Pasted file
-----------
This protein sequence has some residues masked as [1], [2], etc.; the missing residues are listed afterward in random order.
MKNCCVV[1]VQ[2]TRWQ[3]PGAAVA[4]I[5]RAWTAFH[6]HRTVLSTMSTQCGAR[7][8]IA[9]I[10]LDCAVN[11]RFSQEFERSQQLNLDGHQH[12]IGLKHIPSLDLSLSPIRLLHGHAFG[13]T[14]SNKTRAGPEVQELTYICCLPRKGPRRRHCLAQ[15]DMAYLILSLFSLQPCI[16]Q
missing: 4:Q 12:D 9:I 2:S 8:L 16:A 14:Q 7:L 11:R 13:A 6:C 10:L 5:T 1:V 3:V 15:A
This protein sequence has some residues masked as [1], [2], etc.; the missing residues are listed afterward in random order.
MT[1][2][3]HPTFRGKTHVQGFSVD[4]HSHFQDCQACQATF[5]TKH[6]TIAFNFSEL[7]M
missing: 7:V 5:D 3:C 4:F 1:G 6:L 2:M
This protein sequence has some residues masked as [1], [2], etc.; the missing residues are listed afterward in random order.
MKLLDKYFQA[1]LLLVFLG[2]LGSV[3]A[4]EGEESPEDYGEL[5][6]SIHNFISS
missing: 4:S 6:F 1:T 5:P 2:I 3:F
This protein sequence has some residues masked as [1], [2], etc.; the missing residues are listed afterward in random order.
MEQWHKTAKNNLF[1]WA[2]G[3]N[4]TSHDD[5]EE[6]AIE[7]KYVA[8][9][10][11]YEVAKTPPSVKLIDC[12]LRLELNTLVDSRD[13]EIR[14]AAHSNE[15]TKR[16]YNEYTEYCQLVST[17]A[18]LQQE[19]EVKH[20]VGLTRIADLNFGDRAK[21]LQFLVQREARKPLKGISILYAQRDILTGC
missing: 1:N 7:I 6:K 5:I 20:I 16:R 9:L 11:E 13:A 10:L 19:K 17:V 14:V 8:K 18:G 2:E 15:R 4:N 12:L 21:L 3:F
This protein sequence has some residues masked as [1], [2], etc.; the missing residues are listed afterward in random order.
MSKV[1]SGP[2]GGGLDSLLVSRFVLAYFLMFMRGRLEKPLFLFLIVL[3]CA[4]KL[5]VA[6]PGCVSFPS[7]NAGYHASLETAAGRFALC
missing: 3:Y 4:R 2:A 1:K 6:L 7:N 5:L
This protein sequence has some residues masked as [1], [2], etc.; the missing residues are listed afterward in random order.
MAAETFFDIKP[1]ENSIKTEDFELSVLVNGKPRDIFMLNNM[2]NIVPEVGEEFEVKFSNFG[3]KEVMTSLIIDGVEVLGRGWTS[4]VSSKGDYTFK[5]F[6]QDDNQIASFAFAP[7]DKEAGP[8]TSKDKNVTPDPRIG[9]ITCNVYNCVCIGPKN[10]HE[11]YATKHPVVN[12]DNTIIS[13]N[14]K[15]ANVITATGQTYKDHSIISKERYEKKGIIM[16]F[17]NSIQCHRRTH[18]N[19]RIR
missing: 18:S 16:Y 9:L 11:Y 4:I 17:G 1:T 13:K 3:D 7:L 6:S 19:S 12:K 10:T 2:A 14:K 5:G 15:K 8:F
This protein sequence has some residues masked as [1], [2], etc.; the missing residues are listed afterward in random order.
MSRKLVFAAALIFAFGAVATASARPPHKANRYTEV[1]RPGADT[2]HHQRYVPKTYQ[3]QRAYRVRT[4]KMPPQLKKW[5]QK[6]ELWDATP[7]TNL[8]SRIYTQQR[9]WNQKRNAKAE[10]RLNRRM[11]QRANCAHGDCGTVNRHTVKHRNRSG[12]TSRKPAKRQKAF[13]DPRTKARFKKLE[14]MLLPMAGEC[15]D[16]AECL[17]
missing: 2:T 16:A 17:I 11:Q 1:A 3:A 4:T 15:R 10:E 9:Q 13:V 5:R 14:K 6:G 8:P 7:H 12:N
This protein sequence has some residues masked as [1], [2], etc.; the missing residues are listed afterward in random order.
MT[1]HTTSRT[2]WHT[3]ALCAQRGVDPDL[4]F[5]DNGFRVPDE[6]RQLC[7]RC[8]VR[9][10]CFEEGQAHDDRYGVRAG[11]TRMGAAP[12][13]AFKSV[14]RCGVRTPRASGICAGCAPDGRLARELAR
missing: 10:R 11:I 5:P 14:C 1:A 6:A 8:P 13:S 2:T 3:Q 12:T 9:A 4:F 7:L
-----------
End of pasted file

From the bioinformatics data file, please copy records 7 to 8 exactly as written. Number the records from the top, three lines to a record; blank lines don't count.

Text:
This protein sequence has some residues masked as [1], [2], etc.; the missing residues are listed afterward in random order.
MSRKLVFAAALIFAFGAVATASARPPHKANRYTEV[1]RPGADT[2]HHQRYVPKTYQ[3]QRAYRVRT[4]KMPPQLKKW[5]QK[6]ELWDATP[7]TNL[8]SRIYTQQR[9]WNQKRNAKAE[10]RLNRRM[11]QRANCAHGDCGTVNRHTVKHRNRSG[12]TSRKPAKRQKAF[13]DPRTKARFKKLE[14]MLLPMAGEC[15]D[16]AECL[17]
missing: 2:T 16:A 17:I 11:Q 1:A 3:A 4:T 15:R 10:E 9:Q 13:V 5:R 14:K 6:G 8:P 7:H 12:N
This protein sequence has some residues masked as [1], [2], etc.; the missing residues are listed afterward in random order.
MT[1]HTTSRT[2]WHT[3]ALCAQRGVDPDL[4]F[5]DNGFRVPDE[6]RQLC[7]RC[8]VR[9][10]CFEEGQAHDDRYGVRAG[11]TRMGAAP[12][13]AFKSV[14]RCGVRTPRASGICAGCAPDGRLARELAR
missing: 10:R 11:I 5:P 14:C 1:A 6:A 8:P 13:S 2:T 3:Q 12:T 9:A 4:F 7:L